- Actors: Sabrina Carpenter, Sofia Carson, Max Lloyd-Jones, Kevin G. Quinn
- Director: John Schultz
- Writer: Tiffany Paulsen
- Format: Color, Dolby, Dubbed, NTSC, Subtitled, Widescreen
- Language: English
- Subtitles: English, French, Spanish
- Dubbed: French, Spanish
- Region: Region 1
- Number of discs: 1
- Studio: Walt Disney Studios
- DVD Release Date: June 28, 2016
- Run Time: 90 minutes
Taking little other than the title from the 1987 classic, Adventures in Babysitting is a typical Disney Channel ‘original’ movie, complete with the usual cheesy characters that end up learning predictably sappy lessons through their sanitized hijinks together. The only thing surprising about this hokey endeavor is the number of questionable habits taught along the way, most of which are at the expense of the clueless parents. Dishonesty and theft are encouraged, while the bigger sin is being too responsible as a teenager. This film tries to be as edgy as the original while existing in a world where bad guys are bumbling idiots and the cops are cute romantic interests. Trying to make the film family-safe while retaining the original premise ends up making this one of the more socially irresponsible children films I have ever seen. On top of that, it’s not very good.
Adventures in Babysitting begins with a harmlessly derivative set-up involving two girls with completely different approaches to life. Jenny (Sabrina Carpenter) is a responsible high school student portrayed as uptight and rule-obsessed, whereas Lola (Sofia Carson) is a nineteen-year-old artistic personality unafraid to do illegal and immoral things on a whim. Lola is portrayed as fun despite her irresponsibility, and Jenny is seen to be stuffy despite being exactly the type you would want to care for your kids. These two accidentally exchange their cell phones when competing for the same internship, despite the fact that Lola has made obvious artistic alterations to the phone which would be instantly noticeable. Lola uses Jenny’s phone and lies her way into a babysitting job, unconvincingly bringing the pair back together again when one of the children escapes to see a concert in the city.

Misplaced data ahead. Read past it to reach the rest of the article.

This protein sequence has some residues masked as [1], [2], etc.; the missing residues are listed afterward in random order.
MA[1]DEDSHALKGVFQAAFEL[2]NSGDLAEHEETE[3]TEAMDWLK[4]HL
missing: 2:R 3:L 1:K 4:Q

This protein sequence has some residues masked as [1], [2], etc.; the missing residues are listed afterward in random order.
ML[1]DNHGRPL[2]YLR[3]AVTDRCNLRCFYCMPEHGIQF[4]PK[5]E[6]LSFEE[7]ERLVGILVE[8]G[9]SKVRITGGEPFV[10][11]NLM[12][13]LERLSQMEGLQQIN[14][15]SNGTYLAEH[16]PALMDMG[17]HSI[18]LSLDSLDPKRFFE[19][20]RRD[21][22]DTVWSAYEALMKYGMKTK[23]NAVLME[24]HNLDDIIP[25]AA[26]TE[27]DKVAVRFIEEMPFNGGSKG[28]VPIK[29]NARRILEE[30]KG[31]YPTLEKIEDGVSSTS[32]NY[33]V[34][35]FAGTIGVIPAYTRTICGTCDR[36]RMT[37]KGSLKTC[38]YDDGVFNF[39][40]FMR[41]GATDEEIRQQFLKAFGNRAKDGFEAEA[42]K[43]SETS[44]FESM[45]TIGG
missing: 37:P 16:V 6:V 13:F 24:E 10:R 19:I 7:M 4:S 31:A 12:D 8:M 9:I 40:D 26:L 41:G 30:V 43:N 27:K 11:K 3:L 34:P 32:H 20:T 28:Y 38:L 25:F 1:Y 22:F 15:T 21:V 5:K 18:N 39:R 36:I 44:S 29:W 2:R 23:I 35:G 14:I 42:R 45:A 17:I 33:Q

Jenny and Lola predictably end up stranded in the city with the five children, mostly due to their own lack of common sense. When they somehow become involved in a ridiculous scheme involving a stolen ferret, they are chased by a pair of inept criminals who spend most of the film resembling bad copies of the Home Alone crooks, prat falls and all. The kids continually outsmart them, all the while coming up with numerous illegal schemes to get back home. When scalping a concert ticket gets Lola arrested, she is fortunate to run into a beat cop in his mid-twenties that she can flirt with. This city cop will somehow track the 19-year-old down in the suburbs later for an extremely creepy romantic resolution. The final lesson for the babysitters comes when they successfully steal the money needed to get home, taking it from the parents paying them to do their job in the first place.
I know the original Adventures in Babysitting was not void of edgy material as a PG-13 release, but at least it didn’t attempt to hide behind the Disney logo and a series of sanitized set-pieces while giving the young viewers questionable lessons about lying, cheating, and stealing in order to have fun and get your way without getting caught. This film can’t decide what it wants to be, and ends up inappropriate for all. Younger audiences don’t need a lesson on being more irresponsible, and older audiences will scoff at the portrayal of city nightlife, including the vomit-inducing babysitter rap sequences which take place when the kids sneak into a nightclub. I can’t imagine who this film is for, other than those unable to think critically about the garbage they are being fed.
The sole special feature is a collection of outtakes in a blooper reel.
Entertainment Value: 3/10
Quality of Filmmaking: 2/10
Historical Significance: 0/10
Special Features: 1.5/10